periods lasting longer than seven days
• Metrorrhagia — light bleeding from the uterus at
• Intermenstrual bleeding — occurs between
• Polymenorrhea — regular bleeding that
occurs at an interval less than 24 days.
• Premenstrual spotting — light bleeding
preceding regular menses.
Terminology (contd. 2)
• Amenorrhea — absence of bleeding for at
least three usual cycle lengths.
• Oligomenorrhea — bleeding that occurs at an
interval greater than 35 days or less than 9
cycles per year.
• Dysmenorrhea — Primary dysmenorrhea
refers to recurrent, crampy lower abdominal
pain that occurs during menstruation in the
absence of pelvic pathology.
Hx and complaint analysis
1. Where is the bleeding coming from?
2. What is the woman's age? Is she pregnant?
3. What is her normal menstrual cycle like? Are there
symptoms of ovulation?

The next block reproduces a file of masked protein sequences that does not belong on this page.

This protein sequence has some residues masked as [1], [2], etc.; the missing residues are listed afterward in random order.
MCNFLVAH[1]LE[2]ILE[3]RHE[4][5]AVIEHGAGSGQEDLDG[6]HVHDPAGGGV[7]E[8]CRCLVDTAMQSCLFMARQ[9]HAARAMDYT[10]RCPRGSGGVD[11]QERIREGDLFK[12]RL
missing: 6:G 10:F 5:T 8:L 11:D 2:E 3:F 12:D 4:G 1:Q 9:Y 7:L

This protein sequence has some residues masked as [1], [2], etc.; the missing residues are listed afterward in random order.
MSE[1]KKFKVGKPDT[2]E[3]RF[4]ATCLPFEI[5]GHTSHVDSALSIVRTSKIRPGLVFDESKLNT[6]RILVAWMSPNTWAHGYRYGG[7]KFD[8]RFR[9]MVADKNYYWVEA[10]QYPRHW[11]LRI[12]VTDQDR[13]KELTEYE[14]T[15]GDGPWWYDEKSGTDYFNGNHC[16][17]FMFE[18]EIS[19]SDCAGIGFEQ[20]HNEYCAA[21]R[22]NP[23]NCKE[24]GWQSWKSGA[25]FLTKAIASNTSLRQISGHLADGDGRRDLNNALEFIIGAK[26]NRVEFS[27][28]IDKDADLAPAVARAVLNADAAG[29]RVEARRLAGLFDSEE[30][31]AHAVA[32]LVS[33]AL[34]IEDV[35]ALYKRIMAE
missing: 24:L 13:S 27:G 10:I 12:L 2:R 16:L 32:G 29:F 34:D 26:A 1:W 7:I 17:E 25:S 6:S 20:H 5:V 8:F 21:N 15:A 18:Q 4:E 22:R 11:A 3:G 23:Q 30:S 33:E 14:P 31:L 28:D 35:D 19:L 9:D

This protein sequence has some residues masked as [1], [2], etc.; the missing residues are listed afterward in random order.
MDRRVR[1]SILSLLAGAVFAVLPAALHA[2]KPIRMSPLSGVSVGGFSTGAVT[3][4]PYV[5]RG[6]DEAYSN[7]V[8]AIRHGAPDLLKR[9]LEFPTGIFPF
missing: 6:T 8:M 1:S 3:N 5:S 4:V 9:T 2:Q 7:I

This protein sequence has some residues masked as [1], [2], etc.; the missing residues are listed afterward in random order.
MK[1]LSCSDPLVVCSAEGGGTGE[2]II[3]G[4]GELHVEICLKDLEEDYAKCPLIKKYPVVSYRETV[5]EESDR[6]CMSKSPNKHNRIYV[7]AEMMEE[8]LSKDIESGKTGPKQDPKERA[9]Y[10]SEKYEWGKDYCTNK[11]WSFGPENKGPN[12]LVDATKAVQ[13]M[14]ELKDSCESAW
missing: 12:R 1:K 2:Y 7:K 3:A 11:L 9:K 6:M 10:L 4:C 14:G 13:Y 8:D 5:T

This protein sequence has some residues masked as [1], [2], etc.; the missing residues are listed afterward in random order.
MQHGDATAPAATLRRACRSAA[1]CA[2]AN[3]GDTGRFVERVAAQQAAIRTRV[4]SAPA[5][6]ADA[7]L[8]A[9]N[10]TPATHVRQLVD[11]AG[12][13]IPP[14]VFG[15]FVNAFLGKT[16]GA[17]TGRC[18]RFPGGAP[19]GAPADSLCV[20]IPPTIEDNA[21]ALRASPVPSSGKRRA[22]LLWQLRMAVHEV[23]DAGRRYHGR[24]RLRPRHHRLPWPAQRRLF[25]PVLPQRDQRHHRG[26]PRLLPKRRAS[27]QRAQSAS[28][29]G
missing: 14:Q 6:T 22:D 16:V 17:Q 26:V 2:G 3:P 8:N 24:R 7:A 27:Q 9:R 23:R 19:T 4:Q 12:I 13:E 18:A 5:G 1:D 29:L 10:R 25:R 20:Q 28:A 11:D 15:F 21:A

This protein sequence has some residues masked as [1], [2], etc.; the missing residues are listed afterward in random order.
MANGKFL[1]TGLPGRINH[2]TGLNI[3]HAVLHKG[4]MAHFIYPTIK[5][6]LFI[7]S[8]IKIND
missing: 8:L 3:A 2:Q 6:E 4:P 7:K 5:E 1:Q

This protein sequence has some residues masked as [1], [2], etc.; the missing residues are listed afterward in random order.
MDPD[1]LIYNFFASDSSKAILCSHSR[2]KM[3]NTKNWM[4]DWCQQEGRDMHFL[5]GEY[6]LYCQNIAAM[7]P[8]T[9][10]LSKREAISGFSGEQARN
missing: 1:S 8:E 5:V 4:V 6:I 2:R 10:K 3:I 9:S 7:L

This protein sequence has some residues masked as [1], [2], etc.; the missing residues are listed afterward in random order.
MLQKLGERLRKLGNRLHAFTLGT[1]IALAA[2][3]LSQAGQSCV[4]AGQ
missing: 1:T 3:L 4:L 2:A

4. What is the nature of the abnormal bleeding
(frequency, duration, volume)? When does it occur?
5. Are there any associated symptoms?
6. Does she have a systemic illness or take any
7. Is there a personal or family history of a bleeding
• INTRODUCTION — Chronic heavy or prolonged uterine bleeding is a common
gynecologic problem. Such bleeding may be ovulatory or anovulatory. Chronic
heavy or prolonged uterine bleeding can result in anemia, interfere with daily
activities, and raise concerns about uterine cancer. Most women with heavy or
prolonged uterine bleeding require medical attention, but can be managed on a
nonacute, outpatient basis. Occasionally, uterine bleeding is severe enough to